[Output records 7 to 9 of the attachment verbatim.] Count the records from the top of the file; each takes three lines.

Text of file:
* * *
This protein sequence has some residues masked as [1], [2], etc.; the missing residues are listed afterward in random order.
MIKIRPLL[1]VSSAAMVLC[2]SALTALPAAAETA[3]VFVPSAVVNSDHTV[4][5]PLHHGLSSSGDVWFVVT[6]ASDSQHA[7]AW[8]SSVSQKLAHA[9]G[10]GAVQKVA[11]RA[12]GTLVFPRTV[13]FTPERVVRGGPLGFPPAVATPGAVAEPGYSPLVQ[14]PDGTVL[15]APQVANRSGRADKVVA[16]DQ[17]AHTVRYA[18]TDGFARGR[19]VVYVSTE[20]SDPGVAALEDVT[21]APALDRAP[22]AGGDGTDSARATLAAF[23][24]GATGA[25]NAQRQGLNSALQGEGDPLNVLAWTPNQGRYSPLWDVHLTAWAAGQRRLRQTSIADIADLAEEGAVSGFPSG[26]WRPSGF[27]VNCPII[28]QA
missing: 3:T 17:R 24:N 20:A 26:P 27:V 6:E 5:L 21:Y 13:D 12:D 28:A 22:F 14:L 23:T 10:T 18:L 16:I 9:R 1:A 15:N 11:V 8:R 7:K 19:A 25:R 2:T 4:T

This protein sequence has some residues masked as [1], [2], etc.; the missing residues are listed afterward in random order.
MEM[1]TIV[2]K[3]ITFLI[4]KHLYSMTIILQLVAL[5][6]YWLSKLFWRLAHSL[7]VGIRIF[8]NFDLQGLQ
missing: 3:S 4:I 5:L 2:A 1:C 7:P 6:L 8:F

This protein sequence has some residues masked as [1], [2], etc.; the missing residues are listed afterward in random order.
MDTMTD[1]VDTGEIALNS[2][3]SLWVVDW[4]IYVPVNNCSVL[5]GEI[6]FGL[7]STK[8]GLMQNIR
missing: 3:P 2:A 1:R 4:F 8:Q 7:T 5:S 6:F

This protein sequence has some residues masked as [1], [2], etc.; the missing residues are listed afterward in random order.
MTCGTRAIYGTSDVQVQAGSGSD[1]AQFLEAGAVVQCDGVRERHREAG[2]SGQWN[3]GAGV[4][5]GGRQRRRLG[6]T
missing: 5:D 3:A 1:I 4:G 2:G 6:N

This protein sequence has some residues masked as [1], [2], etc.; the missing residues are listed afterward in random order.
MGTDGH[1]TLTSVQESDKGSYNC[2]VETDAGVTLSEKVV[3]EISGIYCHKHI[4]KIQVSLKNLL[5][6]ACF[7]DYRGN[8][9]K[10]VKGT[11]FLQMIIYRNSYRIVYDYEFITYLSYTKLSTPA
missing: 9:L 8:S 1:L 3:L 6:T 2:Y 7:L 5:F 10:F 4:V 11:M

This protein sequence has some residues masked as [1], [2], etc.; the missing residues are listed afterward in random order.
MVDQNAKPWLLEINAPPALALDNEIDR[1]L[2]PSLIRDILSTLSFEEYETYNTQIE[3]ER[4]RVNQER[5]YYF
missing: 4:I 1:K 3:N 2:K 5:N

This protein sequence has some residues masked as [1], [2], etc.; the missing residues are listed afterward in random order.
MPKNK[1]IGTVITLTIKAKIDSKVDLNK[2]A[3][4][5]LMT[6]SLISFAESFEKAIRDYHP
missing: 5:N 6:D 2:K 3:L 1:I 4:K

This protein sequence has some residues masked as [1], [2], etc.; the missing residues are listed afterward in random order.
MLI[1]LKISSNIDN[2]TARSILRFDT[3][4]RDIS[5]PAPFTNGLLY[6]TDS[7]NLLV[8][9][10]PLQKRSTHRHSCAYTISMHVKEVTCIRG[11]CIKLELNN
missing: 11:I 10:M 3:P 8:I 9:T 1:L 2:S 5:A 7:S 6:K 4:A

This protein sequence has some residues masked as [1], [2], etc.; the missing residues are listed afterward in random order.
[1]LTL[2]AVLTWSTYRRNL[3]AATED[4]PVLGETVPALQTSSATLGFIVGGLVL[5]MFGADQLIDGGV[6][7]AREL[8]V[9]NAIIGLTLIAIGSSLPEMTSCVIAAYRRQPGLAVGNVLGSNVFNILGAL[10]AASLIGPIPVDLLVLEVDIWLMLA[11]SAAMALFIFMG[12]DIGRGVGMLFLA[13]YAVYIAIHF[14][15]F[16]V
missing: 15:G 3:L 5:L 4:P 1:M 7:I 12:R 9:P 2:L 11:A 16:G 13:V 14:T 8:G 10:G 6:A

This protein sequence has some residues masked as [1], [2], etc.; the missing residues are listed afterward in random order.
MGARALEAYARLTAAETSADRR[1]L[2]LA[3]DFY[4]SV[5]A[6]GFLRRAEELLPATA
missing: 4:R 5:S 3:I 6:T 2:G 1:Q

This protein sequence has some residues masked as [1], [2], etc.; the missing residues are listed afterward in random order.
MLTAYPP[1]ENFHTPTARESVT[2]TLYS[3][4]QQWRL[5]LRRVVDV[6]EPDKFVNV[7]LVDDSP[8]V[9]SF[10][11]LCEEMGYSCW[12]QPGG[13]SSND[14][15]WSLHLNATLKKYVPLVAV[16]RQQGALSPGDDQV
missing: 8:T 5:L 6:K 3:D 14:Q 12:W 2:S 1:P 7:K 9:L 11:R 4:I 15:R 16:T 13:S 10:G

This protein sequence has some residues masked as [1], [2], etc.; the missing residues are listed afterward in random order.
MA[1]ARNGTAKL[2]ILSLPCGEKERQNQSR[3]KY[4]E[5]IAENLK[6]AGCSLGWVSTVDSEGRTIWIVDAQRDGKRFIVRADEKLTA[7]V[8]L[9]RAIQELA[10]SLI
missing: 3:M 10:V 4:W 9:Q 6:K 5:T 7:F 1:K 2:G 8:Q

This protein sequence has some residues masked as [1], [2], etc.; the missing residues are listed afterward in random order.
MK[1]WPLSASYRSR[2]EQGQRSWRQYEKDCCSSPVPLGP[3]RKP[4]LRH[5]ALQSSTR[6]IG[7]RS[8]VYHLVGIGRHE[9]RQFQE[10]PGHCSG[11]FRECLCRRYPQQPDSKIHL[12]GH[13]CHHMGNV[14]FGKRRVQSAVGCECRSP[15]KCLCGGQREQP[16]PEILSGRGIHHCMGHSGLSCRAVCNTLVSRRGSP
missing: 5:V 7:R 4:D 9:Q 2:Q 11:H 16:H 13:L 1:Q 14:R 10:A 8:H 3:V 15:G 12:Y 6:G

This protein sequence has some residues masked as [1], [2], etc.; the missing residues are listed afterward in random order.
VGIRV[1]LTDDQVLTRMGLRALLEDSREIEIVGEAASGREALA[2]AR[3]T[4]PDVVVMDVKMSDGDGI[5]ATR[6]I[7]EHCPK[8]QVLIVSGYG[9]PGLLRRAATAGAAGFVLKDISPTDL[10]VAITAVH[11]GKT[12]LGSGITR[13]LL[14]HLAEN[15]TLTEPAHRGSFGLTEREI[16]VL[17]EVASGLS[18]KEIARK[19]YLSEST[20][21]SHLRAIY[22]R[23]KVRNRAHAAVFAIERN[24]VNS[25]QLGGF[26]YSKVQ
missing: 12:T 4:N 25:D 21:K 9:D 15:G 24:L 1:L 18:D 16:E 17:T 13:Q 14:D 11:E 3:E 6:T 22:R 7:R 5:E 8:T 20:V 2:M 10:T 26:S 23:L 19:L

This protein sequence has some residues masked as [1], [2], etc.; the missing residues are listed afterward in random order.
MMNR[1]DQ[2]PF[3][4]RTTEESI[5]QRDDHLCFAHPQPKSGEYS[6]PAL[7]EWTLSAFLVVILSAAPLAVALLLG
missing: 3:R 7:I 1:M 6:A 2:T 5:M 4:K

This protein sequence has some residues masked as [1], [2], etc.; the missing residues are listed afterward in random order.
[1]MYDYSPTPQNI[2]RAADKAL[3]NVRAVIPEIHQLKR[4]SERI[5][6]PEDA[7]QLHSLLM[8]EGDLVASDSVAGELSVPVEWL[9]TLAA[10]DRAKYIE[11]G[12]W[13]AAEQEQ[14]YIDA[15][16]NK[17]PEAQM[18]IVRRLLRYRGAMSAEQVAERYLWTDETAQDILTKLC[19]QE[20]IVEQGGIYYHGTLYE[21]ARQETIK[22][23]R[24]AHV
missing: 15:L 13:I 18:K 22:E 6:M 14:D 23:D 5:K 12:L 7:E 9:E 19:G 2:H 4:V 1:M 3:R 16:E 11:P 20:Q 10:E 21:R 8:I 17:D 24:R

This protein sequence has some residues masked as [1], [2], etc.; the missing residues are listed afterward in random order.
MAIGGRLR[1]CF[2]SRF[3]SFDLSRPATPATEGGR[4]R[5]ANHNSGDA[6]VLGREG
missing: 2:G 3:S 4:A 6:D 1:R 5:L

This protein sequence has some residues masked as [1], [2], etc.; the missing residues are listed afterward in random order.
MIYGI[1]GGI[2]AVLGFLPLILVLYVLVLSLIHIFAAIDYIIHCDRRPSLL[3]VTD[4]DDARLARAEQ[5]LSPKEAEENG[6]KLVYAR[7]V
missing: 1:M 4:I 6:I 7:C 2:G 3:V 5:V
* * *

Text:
This protein sequence has some residues masked as [1], [2], etc.; the missing residues are listed afterward in random order.
MPKNK[1]IGTVITLTIKAKIDSKVDLNK[2]A[3][4][5]LMT[6]SLISFAESFEKAIRDYHP
missing: 5:N 6:D 2:K 3:L 1:I 4:K

This protein sequence has some residues masked as [1], [2], etc.; the missing residues are listed afterward in random order.
MLI[1]LKISSNIDN[2]TARSILRFDT[3][4]RDIS[5]PAPFTNGLLY[6]TDS[7]NLLV[8][9][10]PLQKRSTHRHSCAYTISMHVKEVTCIRG[11]CIKLELNN
missing: 11:I 10:M 3:P 8:I 9:T 1:L 2:S 5:A 7:S 6:K 4:A

This protein sequence has some residues masked as [1], [2], etc.; the missing residues are listed afterward in random order.
[1]LTL[2]AVLTWSTYRRNL[3]AATED[4]PVLGETVPALQTSSATLGFIVGGLVL[5]MFGADQLIDGGV[6][7]AREL[8]V[9]NAIIGLTLIAIGSSLPEMTSCVIAAYRRQPGLAVGNVLGSNVFNILGAL[10]AASLIGPIPVDLLVLEVDIWLMLA[11]SAAMALFIFMG[12]DIGRGVGMLFLA[13]YAVYIAIHF[14][15]F[16]V
missing: 15:G 3:L 5:L 4:P 1:M 7:I 12:R 9:P 2:L 11:A 16:G 13:V 14:T 8:G 10:G 6:A